BRAIN HEALTH | 11.23.2015 | BY DAYA ALEXANDER GRANT, Ph.D., M.S.
“Gratitude can transform common days into thanksgivings, turn routine jobs into joy, and change ordinary opportunities into blessings” – William Arthur Ward
As the seasons change and the air becomes crisper, we are offered the opportunity to turn inward and introspect – upon our lives, our accomplishments, and, most importantly, what we’re grateful for.
One study found that people with clinical depression expressed significantly less gratitude than non-depressed controls. Regardless of which came first, the depression or the lack of gratitude, it is clear that gratitude and depression are inversely related – the more you have of one, the less you have of the other.
Here’s more scientific evidence for the physiological and psychological benefits of gratitude:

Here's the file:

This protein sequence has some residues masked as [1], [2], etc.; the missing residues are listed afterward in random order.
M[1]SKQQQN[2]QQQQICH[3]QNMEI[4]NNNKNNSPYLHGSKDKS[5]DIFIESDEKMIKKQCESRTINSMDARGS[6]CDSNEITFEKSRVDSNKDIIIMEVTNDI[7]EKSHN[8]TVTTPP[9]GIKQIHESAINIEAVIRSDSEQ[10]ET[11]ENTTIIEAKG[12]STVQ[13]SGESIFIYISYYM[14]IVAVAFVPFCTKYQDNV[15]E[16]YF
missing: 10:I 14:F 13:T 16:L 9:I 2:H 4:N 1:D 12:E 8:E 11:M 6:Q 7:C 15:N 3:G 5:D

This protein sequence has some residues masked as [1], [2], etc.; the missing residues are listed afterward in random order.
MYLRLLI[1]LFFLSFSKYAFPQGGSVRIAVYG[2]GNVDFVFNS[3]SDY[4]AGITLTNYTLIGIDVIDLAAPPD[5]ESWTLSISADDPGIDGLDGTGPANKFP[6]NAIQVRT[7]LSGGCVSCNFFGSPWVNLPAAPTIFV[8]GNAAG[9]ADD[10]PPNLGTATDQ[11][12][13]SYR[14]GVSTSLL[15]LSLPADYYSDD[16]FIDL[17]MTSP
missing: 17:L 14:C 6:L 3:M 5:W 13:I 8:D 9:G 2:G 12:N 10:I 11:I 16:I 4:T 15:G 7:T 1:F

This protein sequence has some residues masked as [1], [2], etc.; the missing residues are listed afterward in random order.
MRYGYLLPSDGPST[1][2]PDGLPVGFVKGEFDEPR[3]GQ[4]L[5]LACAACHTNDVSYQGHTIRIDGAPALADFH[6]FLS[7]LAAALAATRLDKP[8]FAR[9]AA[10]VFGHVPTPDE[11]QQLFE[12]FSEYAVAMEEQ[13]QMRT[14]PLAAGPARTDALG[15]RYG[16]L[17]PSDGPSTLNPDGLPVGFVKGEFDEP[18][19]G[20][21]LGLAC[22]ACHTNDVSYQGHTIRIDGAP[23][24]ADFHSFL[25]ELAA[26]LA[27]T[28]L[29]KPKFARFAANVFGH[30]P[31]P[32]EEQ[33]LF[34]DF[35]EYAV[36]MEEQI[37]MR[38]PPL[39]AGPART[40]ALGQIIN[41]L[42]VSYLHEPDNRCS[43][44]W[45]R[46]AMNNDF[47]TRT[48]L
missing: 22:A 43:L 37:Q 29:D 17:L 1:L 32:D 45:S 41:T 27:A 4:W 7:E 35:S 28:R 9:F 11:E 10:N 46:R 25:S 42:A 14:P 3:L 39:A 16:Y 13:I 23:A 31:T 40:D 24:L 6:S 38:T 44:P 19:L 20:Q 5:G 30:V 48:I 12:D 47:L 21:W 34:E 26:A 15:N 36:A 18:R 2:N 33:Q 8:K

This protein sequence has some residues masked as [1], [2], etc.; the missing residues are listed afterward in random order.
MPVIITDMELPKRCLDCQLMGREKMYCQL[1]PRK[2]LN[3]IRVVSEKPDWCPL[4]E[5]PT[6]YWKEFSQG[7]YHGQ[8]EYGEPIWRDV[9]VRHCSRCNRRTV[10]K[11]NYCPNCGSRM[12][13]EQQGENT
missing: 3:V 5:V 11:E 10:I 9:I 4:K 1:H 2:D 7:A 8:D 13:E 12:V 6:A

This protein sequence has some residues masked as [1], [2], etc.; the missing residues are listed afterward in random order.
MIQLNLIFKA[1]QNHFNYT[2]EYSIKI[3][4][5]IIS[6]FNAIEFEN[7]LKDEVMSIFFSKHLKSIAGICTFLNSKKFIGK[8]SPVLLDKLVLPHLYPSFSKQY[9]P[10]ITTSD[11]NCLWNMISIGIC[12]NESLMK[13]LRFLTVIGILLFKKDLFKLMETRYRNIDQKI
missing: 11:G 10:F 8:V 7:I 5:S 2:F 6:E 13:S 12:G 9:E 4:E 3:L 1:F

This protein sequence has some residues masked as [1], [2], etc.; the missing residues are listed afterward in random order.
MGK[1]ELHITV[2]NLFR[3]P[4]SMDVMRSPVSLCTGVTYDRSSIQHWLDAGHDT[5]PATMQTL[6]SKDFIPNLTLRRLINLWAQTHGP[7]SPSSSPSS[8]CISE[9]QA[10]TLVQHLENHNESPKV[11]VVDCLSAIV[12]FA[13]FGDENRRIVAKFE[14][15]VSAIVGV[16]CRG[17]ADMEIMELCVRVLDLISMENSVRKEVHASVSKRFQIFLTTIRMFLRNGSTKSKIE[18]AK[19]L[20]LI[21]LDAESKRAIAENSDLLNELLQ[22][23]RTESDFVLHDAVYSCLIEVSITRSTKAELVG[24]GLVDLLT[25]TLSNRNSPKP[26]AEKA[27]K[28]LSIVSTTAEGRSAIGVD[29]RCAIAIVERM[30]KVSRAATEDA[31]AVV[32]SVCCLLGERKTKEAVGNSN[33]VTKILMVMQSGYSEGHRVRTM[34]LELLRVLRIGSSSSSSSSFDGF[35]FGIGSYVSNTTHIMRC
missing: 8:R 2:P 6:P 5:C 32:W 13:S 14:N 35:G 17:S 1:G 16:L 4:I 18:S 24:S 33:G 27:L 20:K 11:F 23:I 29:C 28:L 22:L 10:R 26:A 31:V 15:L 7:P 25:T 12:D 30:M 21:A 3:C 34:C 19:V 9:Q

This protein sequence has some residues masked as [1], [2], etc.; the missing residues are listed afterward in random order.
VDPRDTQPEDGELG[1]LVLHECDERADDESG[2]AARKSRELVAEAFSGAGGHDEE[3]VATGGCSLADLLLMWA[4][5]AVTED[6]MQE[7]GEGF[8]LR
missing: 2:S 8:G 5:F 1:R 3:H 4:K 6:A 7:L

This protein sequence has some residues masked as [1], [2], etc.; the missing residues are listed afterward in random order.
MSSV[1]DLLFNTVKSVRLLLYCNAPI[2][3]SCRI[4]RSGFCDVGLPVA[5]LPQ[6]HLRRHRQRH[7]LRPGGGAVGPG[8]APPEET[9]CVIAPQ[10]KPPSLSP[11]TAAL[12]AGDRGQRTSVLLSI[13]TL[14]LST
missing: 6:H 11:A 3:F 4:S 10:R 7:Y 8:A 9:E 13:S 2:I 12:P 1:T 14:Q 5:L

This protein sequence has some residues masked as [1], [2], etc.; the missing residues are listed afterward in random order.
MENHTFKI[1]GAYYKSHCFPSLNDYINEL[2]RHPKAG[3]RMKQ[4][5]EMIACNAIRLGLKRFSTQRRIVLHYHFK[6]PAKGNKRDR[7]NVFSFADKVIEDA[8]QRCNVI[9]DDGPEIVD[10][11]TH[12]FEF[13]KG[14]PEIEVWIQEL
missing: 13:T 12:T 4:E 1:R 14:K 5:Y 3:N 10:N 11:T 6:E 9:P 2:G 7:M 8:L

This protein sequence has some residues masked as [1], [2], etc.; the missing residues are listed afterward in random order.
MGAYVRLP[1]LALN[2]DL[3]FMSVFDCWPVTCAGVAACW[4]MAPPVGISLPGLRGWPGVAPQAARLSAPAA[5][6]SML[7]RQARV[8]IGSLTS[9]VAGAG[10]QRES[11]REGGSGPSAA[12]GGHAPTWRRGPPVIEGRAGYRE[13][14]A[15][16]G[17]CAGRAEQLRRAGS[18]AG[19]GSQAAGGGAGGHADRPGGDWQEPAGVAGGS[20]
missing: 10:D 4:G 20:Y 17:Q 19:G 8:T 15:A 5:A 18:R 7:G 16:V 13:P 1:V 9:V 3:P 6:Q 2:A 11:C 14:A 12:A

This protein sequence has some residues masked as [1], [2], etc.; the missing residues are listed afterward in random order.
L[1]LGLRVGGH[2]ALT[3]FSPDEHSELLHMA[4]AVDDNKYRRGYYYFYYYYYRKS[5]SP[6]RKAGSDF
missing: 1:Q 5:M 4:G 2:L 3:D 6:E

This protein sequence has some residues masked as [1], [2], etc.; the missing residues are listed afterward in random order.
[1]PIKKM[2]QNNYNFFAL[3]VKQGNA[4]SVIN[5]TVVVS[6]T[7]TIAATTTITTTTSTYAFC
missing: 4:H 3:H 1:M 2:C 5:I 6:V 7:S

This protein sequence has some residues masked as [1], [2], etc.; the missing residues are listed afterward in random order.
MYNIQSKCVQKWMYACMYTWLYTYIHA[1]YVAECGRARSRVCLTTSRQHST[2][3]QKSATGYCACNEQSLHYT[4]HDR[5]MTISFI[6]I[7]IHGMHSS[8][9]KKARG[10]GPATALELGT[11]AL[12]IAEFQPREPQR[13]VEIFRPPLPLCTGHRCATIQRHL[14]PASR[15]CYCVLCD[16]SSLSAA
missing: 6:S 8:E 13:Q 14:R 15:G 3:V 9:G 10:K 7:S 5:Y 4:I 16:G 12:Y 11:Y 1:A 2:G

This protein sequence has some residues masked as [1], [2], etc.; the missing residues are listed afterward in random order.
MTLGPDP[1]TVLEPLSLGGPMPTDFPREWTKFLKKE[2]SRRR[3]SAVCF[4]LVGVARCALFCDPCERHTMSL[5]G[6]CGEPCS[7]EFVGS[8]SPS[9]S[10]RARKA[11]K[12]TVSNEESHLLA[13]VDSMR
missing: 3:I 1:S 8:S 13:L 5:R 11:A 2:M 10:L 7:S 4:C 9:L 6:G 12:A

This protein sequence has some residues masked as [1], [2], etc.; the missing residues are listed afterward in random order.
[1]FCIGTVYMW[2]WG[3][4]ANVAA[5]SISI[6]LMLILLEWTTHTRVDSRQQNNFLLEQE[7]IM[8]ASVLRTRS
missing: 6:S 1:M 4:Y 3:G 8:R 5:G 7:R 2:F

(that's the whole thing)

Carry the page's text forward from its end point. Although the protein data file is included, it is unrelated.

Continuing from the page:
- Brain scans of people who practiced gratitude for 8 weeks revealed structural changes in areas related to social cognition, empathy, and reward processing.
- PTSD symptoms decreased quicker in individuals who consciously expressed gratitude.
With all that’s happening in the world, it’s easy to feel an overwhelming sense of sorrow or negativity. Expressing gratitude shifts our perspective and helps us to see the good, which is, in fact, all around us.
One way to give thanks is, well, to give! Pay it forward. Translate your gratitude into action that allows others to be grateful. We’ll save the science of giving for next week’s tip. For now, thank you all for being part of our beautiful LYB community and have a wonderful Thanksgiving!